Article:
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1/2 teaspoon cinnamon (use sparingly)
1 cup Mexican crema
1 cup pomegranate anils

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METHOD

Turn on the oven broiler. When super hot, rub olive oil on the six chile peppers, put them on a flat baking tray, and roast them about 10-15 minutes, turning every 5 minutes so the peppers blacken on all sides. Remove from the oven and seal in an airtight plastic bag, and cover with a warm, damp cloth. The steam will further cook the peppers and make the skins easier to peel (in theory.)

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While the peppers are roasting and cooling, cook the ground beef, seasoning with salt, a bit of black pepper and a bit of cinnamon. When cooked through, remove to a plate and cook the onions and the garlic with a bit more salt until soft and translucent. Add the cooked ground beef to the onions and stir to mix again. Let cool slightly, then add the blue cheese crumbles and the Cotija crumbles to the meat-onion mixture. Add a large tablespoon of the toasted walnuts to the mixture, and stir so that everything is well mixed.

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Take the cooked, skinned peppers and make a slit down the middle. Rub some oil, grapeseed or olive, onto your hands like you’re putting on hand lotion. This will keep the seeds from burning your hands as you remove the stem and seeds from the chiles. Rinse and let dry.

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Put the Mexican crema, half the toasted walnuts, the rest of the blue cheese, a spoonful of the Cotija cheese, salt, pepper and another small bit of cinnamon, into a blender and blend until you have a smooth, creamy sauce.

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Fill the roasted, peeled chiles with the meat-onion-walnut-cheese mixture. Cover with the velvety white cream sauce, and garnish with pomegranates and the rest of the toasted walnuts. They are truly delicious, very subtle flavoring from the cinnamon which lightly offsets the tangy cheese and heat of the chiles.

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Not to mention they are simply gorgeous to behold!

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“The chiles not only looked good, they were indeed delicious – never before had Tita done such a marvelous job with them. The platters of chiles proudly wore the colors of the flag: the green of the chiles, the white of the nut sauce, and the red of the pomegranates.”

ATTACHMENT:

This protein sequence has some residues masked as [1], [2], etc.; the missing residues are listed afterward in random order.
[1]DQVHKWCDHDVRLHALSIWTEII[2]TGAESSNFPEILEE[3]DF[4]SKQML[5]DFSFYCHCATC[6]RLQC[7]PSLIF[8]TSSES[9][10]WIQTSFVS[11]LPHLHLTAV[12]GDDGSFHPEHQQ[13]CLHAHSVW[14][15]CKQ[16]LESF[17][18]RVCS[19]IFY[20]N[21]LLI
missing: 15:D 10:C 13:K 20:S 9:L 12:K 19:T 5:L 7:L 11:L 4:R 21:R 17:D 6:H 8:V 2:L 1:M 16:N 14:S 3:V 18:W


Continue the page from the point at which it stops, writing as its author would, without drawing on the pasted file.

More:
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#MexicoMunchies Link-Up | #FandomFoodies this month at Food in Books!

Happy November, fellow foodies! This month, I’m hosting the current Fandom Foodies blog event here at Food in Books, and it’s going to be a really cool one! This month, we’re asking food bloggers to create and share recipes based on Mexican literature or inspired by the Mexican holiday tradition of Day of the Dead or El Dia de los Muertos.

The idea is to be inspired to cook something that highlights the cuisine and culture of Mexico, and share on Facebook, Instagram, Twitter, Snapchat or any social media venue of your choice using the hashtag #MexicoMunchies and #FandomFoodies. I can’t wait to see your culinary creations.

My personal favorite Mexican writers are Laura Esquivel, who wrote the magical story Like Water for Chocolate, and the renowned poet and essayist Octavio Paz, whose seminal work El Laberinto de la Soledad is a paean to the cultural identity of Mexico and her residents and how they have developed a unique vision of life and death coming from an inherent sense of solitude.

Please join me in this month’s Fandom Foodies by doing the following:

    • Create a recipe based on, the literary work of any Mexican or Latin American writer, or inspired by The Day of the Dead.
    • Post your recipe with a photo on your blog or website, or on any other social media platform such as Twitter, Tumblr, Instagram, Facebook, etc.
    • Hashtag your photo with #MexicoMunchies and #FandomFoodies
    • Use the link below to post:

Fandom Foodie November Link-up

If you want, check out other contributions and maybe check out their blogs and social media sites, and give them some love!